Church members living away from the area

This includes missionaries and students living away in term time both in the UK and overseas. Each is encouraged to be as involved as possible in a local church where they live. We like to pray regularly for our members who have travelled (there is, for example, a Missionary Prayer Group). On return we look forward to integrating people back into the life of the church and into a Life Group.

Special efforts are made to be involved in the preparation of missionaries and to debrief them, if and when they return. Where possible the leadership keeps in contact with a missions agency if the individual has gone with one. Life Groups are also encouraged to take on a supporting role for individuals who are ministering away from home.

Students who have been involved in a Life Group will be invited to maintain the contact when they leave the area. They are sent a card on a termly basis.

The housebound and hospitalised

The Pastoral Coordinator will endeavour to ensure that friends, Life Group members and others with pastoral gifts visit and offer help in a structured way. We will always respond to calls for visits, prayer and the sharing of communion. The Church office will use our Prayer Chain to notify people who will pray for issues (with the affected person’s consent) in emergency situations. The Pastoral Coordinator will also be informed. In the case of hospitalisation, the chaplain of the hospital will be contacted.

Where the church member is part of a Life Group the group expects to take primary responsibility to visit. However, where additional help is required the Pastoral Coordinator is available to help.

Visitors, seekers, members of other churches

First contact is likely to be with our Welcome-and-Connect team on Sunday morning. They will welcome newcomers, help them to find people to sit with and organise follow-up contact where it is wanted and appropriate. Those interested in joining the church will be visited by a member of the Leadership Team to get to know them and arrange to introduce them to the church. New members may be offered the chance to participate in a short course covering the basics of Christianity, and will be invited to visit a couple of Life Groups to get to know people before choosing to join one.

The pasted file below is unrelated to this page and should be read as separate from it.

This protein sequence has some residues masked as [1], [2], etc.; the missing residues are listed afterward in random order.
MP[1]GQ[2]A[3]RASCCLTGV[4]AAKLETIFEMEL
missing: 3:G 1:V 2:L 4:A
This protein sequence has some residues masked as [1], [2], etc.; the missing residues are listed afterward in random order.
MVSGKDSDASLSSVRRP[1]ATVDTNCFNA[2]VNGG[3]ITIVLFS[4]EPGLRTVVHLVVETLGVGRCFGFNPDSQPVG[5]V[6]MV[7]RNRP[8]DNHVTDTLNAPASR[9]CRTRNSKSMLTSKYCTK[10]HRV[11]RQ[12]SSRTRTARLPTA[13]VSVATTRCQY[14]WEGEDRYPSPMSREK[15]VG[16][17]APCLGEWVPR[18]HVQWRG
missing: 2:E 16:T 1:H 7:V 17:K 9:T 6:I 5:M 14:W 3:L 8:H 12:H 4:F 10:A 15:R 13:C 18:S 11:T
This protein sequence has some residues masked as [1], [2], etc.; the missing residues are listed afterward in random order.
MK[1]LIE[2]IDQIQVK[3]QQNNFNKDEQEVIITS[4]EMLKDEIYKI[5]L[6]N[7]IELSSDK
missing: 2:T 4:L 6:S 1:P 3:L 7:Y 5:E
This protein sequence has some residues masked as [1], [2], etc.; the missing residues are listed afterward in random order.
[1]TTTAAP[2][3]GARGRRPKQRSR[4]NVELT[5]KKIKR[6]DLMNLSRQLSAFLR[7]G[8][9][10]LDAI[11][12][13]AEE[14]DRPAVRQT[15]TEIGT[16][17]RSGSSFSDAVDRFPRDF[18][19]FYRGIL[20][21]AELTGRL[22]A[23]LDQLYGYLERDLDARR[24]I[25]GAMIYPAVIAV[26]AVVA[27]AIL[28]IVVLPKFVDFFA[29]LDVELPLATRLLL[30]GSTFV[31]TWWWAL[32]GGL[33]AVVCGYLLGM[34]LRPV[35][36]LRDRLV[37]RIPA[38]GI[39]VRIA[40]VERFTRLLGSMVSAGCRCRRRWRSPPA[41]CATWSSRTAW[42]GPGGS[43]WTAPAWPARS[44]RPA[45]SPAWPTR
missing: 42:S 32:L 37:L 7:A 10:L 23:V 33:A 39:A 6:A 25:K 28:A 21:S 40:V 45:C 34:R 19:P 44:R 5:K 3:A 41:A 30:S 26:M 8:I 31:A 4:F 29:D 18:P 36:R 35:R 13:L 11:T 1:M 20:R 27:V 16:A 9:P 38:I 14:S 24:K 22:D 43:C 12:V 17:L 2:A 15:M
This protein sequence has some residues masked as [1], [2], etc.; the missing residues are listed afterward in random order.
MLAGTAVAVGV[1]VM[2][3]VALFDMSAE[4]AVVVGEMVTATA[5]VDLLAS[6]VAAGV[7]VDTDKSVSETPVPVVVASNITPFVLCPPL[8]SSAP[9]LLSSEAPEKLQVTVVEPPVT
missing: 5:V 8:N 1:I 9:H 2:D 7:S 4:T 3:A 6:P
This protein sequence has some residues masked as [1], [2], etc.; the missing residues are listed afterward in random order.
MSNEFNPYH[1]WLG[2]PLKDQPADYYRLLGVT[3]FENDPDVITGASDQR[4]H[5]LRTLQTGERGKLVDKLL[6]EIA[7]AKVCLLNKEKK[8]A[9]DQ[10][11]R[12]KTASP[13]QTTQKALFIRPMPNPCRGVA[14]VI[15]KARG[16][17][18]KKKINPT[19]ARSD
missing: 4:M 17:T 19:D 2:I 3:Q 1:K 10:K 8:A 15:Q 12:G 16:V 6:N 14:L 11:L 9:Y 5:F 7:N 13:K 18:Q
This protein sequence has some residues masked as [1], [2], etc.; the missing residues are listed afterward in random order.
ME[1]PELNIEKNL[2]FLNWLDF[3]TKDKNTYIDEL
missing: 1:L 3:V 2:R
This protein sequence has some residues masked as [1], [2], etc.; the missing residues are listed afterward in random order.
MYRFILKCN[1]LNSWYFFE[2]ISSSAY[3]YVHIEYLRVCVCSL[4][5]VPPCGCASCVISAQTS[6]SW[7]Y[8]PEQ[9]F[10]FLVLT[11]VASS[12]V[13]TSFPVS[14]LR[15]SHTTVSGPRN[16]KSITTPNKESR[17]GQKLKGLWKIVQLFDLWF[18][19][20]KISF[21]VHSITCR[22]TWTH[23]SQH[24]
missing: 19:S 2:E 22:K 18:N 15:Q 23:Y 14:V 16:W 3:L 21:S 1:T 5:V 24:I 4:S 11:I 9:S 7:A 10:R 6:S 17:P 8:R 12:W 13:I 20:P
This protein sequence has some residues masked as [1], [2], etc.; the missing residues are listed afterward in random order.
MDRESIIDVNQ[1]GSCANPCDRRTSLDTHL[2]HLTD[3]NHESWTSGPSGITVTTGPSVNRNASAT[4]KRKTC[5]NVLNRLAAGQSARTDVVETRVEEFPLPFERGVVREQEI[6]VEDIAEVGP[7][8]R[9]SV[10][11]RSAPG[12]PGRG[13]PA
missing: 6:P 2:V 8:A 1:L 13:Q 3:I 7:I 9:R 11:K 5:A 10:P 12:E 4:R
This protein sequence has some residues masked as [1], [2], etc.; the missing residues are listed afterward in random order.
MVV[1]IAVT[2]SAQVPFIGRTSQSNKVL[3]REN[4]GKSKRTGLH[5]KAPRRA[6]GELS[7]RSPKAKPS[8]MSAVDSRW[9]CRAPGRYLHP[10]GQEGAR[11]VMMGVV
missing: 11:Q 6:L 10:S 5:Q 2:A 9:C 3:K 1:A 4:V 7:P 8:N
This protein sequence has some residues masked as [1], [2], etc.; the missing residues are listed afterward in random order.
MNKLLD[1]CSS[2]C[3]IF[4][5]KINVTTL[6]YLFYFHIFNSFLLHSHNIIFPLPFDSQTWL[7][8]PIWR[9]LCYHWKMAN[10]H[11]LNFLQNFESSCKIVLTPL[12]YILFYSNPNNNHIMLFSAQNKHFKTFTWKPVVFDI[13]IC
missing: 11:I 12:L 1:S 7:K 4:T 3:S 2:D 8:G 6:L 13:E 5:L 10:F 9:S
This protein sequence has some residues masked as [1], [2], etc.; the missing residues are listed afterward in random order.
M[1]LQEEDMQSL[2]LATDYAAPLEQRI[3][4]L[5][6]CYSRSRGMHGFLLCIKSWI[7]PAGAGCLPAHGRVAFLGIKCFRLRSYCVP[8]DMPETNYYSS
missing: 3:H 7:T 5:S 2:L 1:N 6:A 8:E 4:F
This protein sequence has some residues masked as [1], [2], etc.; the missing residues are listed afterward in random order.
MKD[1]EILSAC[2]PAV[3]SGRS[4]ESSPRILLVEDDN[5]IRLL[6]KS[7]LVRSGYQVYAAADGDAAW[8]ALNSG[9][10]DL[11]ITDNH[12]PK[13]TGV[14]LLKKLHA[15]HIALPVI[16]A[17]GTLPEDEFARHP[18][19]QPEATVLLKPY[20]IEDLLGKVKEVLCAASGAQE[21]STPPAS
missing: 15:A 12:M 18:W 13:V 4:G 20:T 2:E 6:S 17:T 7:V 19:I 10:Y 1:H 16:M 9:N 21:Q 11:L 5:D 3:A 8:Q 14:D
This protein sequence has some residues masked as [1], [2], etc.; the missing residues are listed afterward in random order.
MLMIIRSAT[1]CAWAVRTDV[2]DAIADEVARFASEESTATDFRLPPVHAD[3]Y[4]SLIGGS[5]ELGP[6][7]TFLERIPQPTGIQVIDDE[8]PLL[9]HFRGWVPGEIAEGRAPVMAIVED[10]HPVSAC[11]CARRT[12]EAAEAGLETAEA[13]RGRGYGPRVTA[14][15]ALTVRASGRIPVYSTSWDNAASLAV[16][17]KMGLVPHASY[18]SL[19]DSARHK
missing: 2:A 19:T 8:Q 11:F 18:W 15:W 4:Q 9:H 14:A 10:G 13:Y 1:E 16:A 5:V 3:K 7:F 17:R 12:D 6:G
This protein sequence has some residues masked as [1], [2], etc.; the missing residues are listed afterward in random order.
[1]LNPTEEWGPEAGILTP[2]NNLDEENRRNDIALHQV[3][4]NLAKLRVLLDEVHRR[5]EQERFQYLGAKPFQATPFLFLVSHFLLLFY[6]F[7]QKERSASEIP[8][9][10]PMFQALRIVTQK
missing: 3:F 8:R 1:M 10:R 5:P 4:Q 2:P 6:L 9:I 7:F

When a newcomer has come from another church and wishes to join Forefront, the Leadership Team may contact their previous church to ensure a continuity of care and to maintain collegial relationships between churches, seeking to resolve any disputes where they may have arisen.

Church attenders (no Life Group involvement)

Sunday morning services are conducted for the glory of God, and are not primarily pastoral care opportunities. That’s why we want everyone who can to join a Life Group. Nonetheless, all church attenders will be greeted warmly on a Sunday. The Welcome team would be glad to discuss issues in the attender’s life, there is an informal opportunity to chat over hot drinks and snacks after the service, and a prayer team is always available.

Mid-week activities

We have a wide range of activities during the week. Leaders are members of a Life Group, and pastoral care of those participating is at their discretion and may include prayer, home visits, practical help, a reference to the Lord’s Larder food bank, or re-direction to other services.

The Church requires that Forefront Centre staff and the leaders of midweek activities do not give money to people who attend the Centre or those activities, for the protection of both parties. There is a discretionary fund, overseen by the Leadership Team, to which people with specific financial needs may apply.